508 #144: Transition Towns

posted by Mike on February 12th, 2011

508 is a show about Worcester. This week’s panel is Joe Scully and Brendan Melican. They are joined by Ian Anderson, Drew Wilson, Jeremy Shulkin, and some Clark University students.


Audio: mp3 link, other formats, feed

Video: Downloads and other formats

Contact info.

[1:00] The School Committee decided, narrowly, not to do additional investigation into the Goddard test scandal.

[5:52] Joe tells us about the Transition Towns movement and we talk about the concept of resilient communities. Joe recommends this video series.

Mike mentions this story: WikiLeaks cables: Saudi Arabia cannot pump enough oil to keep a lid on prices.

[15:08] Clark students tell Mike why the Community Thrift Shop isn’t like the Grinch; Jeremy Shulkin tells us about researching stories; what’s Worcester’s worst large building?

[24:47] More about Transition Towns from Brendan.

[33:36] Brendan shows us his Google Cr-48 laptop running ChromeOS.

[37:41] Mike is happy that Worcester Magazine is covering “underground” stuff like pop-up restaurants.

[38:52] Mike reads from a purported “guide to off-campus parties” for Clark students. More importantly, he reads this off of an unlocked Nexus S phone, another piece of Google-branded hardware.

[41:44] Worcester Veg Fest is April 17.

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One Comment Leave a comment.

  1. On February 14, 2011 at 15:04 Joe Scully said:

    Another point to make is that Peak Oil is not a conspiracy theory at all, but a fact related to discovery and production. Dr. M. King Hubbert predicted in 1956 that U.S. oil production would peak in 1970 based primarily on the fact that the domestic discovery curve peaked in 1930. He was proven correct when domestic production did indeed peak in 1970.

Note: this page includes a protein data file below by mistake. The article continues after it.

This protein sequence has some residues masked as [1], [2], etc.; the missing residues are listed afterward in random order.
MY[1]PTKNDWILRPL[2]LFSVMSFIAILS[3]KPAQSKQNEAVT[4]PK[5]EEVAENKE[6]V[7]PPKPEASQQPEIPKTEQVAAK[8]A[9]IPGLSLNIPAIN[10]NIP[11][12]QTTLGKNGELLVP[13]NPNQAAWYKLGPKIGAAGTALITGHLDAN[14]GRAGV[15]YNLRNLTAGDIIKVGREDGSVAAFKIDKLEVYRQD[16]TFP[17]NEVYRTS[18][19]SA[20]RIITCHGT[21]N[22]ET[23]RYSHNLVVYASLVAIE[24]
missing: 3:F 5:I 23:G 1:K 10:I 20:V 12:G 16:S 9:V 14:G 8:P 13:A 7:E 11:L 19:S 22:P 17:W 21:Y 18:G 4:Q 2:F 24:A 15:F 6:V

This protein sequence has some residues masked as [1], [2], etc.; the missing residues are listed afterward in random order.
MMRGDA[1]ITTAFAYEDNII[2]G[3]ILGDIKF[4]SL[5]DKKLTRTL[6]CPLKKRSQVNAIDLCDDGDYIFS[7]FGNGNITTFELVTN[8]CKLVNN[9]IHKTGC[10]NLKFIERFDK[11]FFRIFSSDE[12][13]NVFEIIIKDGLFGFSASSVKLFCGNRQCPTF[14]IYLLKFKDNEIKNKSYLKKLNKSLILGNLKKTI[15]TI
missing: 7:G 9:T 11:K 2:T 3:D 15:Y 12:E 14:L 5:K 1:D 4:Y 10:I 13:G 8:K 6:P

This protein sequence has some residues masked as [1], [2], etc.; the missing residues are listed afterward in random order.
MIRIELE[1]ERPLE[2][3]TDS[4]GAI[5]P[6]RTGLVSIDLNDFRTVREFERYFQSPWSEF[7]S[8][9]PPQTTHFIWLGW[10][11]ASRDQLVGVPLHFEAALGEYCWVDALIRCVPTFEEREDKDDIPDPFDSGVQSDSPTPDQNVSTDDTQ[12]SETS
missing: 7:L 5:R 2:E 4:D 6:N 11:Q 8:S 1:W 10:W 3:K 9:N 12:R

Worldwide discovery peaked in 1964. Energy experts now believe that around 90% of discovered reserves are currently in production. Discovery has declined sharply in the last ten years, indicating that we have pretty much found all the oil we’re going to find with the exception of deep ocean reserves.

    Currently we’ve reached a production plateau due to OPEC’s control of the flow of oil. In order to manage their reserves and prices, OPEC cut back on production a few years ago. Recently OPEC announced that they would increase the flow of oil into the market. As a result, we may be past the predicted “peak” of production because of artificially scaled down output.

    So the facts remain:
    – There is only so much oil in the ground.
    – We know where almost all of it is.
    – The easiest, most energy and cost efficient production is behind us.
    – Worldwide demand continues to increase.

    Given the facts, it’s only a matter of time before the predicted effects of production peak begin to be felt. I and others argue that waiting until then is a very bad course of action. Given the state of our economy and the devastating impacts of oil consumption on our environment, we will likely be unable to handle the effects of such an energy crisis while maintaining our current standards of living. Something’s gotta give and the moral imperative now ought to be to do what we can to mitigate negative effects to our community and landbase.

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